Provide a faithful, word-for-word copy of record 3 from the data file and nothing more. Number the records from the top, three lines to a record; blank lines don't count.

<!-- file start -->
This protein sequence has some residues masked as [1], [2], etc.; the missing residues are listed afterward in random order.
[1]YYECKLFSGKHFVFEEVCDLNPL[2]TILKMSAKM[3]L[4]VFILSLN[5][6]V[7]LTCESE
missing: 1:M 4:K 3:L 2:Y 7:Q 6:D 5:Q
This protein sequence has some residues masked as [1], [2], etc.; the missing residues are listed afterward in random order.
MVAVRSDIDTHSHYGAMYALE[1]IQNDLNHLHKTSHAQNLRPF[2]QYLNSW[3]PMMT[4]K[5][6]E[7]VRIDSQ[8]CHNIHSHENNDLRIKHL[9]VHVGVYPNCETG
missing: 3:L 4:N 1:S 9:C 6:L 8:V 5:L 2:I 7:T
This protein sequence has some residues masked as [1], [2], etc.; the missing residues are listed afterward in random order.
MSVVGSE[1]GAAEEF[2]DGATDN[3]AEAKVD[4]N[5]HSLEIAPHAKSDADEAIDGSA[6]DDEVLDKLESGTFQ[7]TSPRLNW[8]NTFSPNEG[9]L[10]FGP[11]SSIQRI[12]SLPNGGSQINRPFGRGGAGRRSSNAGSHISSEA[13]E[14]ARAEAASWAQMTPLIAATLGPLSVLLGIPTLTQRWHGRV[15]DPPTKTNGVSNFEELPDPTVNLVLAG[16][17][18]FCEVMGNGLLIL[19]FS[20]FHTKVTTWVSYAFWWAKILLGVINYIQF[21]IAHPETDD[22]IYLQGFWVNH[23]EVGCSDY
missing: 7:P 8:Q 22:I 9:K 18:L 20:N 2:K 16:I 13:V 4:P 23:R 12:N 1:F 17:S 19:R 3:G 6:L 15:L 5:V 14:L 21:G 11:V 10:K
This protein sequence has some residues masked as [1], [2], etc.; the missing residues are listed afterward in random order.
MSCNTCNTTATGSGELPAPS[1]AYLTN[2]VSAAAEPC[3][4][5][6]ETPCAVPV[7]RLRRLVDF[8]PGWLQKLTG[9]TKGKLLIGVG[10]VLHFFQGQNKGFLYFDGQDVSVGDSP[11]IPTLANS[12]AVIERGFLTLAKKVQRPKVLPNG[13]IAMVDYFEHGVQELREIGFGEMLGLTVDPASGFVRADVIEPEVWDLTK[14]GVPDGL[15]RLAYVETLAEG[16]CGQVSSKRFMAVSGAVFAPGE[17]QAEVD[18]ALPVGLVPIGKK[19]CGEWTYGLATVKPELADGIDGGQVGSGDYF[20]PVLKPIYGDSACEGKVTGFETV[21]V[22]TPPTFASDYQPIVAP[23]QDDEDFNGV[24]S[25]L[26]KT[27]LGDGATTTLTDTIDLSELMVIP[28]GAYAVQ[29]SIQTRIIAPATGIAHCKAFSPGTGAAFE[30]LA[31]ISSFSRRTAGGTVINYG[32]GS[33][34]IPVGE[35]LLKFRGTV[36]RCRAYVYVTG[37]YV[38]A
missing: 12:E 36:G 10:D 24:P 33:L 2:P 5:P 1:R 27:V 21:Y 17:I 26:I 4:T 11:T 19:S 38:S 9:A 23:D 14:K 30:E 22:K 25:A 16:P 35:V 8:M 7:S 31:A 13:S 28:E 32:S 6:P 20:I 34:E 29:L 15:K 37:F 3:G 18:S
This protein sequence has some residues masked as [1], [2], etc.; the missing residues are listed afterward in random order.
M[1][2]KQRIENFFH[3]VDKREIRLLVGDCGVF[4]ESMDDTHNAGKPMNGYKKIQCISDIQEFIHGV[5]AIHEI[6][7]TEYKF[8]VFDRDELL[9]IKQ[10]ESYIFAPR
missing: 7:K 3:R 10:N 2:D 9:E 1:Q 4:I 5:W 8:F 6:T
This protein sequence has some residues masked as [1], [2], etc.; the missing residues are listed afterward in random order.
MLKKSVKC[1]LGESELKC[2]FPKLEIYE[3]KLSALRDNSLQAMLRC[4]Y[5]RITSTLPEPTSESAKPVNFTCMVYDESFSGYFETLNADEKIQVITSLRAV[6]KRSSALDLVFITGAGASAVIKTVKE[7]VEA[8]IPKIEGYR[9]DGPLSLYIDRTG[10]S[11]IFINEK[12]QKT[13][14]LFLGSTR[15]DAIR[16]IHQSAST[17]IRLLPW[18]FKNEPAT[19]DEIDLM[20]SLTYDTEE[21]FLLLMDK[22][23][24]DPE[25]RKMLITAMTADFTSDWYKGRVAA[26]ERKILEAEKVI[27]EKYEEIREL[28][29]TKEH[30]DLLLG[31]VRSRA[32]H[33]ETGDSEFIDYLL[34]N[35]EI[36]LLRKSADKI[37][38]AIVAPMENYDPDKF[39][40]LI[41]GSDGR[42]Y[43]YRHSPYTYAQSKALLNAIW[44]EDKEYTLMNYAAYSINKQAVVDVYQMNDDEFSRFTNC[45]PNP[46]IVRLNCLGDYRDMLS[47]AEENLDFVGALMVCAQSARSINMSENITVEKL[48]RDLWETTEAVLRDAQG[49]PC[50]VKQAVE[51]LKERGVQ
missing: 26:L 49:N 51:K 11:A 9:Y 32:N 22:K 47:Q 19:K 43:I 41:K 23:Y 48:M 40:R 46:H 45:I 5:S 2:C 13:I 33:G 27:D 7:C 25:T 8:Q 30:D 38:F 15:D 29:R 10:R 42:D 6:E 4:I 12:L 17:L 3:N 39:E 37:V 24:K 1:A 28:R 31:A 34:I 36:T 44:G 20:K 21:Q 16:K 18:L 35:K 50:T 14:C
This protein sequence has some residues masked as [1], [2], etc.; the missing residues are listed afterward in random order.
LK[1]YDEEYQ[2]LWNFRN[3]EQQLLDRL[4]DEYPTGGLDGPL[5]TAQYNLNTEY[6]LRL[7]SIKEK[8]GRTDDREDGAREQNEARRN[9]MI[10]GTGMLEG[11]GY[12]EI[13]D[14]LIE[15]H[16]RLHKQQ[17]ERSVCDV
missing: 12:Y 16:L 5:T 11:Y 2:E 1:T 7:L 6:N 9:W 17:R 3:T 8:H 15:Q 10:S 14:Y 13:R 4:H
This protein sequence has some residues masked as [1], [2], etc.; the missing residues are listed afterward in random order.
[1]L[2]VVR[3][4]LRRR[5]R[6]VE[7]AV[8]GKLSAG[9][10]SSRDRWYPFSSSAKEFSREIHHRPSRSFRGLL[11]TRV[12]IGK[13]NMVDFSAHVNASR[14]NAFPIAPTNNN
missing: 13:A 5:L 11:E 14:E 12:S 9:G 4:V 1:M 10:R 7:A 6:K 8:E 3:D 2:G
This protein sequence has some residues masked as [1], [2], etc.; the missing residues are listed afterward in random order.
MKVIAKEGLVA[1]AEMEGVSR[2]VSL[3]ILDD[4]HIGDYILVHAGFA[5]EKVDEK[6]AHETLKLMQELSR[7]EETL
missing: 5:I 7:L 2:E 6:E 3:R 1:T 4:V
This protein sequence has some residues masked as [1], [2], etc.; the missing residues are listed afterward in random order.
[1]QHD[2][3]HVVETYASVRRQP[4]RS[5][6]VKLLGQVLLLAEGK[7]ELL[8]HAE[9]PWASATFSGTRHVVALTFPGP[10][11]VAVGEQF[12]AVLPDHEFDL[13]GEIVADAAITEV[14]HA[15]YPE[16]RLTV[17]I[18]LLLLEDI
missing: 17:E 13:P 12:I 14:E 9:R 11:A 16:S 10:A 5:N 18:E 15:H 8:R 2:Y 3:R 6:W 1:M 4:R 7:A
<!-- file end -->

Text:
This protein sequence has some residues masked as [1], [2], etc.; the missing residues are listed afterward in random order.
MSVVGSE[1]GAAEEF[2]DGATDN[3]AEAKVD[4]N[5]HSLEIAPHAKSDADEAIDGSA[6]DDEVLDKLESGTFQ[7]TSPRLNW[8]NTFSPNEG[9]L[10]FGP[11]SSIQRI[12]SLPNGGSQINRPFGRGGAGRRSSNAGSHISSEA[13]E[14]ARAEAASWAQMTPLIAATLGPLSVLLGIPTLTQRWHGRV[15]DPPTKTNGVSNFEELPDPTVNLVLAG[16][17][18]FCEVMGNGLLIL[19]FS[20]FHTKVTTWVSYAFWWAKILLGVINYIQF[21]IAHPETDD[22]IYLQGFWVNH[23]EVGCSDY
missing: 7:P 8:Q 22:I 9:K 18:L 20:N 2:K 16:I 13:V 4:P 23:R 12:N 1:F 17:S 19:R 3:G 6:L 15:L 5:V 14:L 21:G 11:V 10:K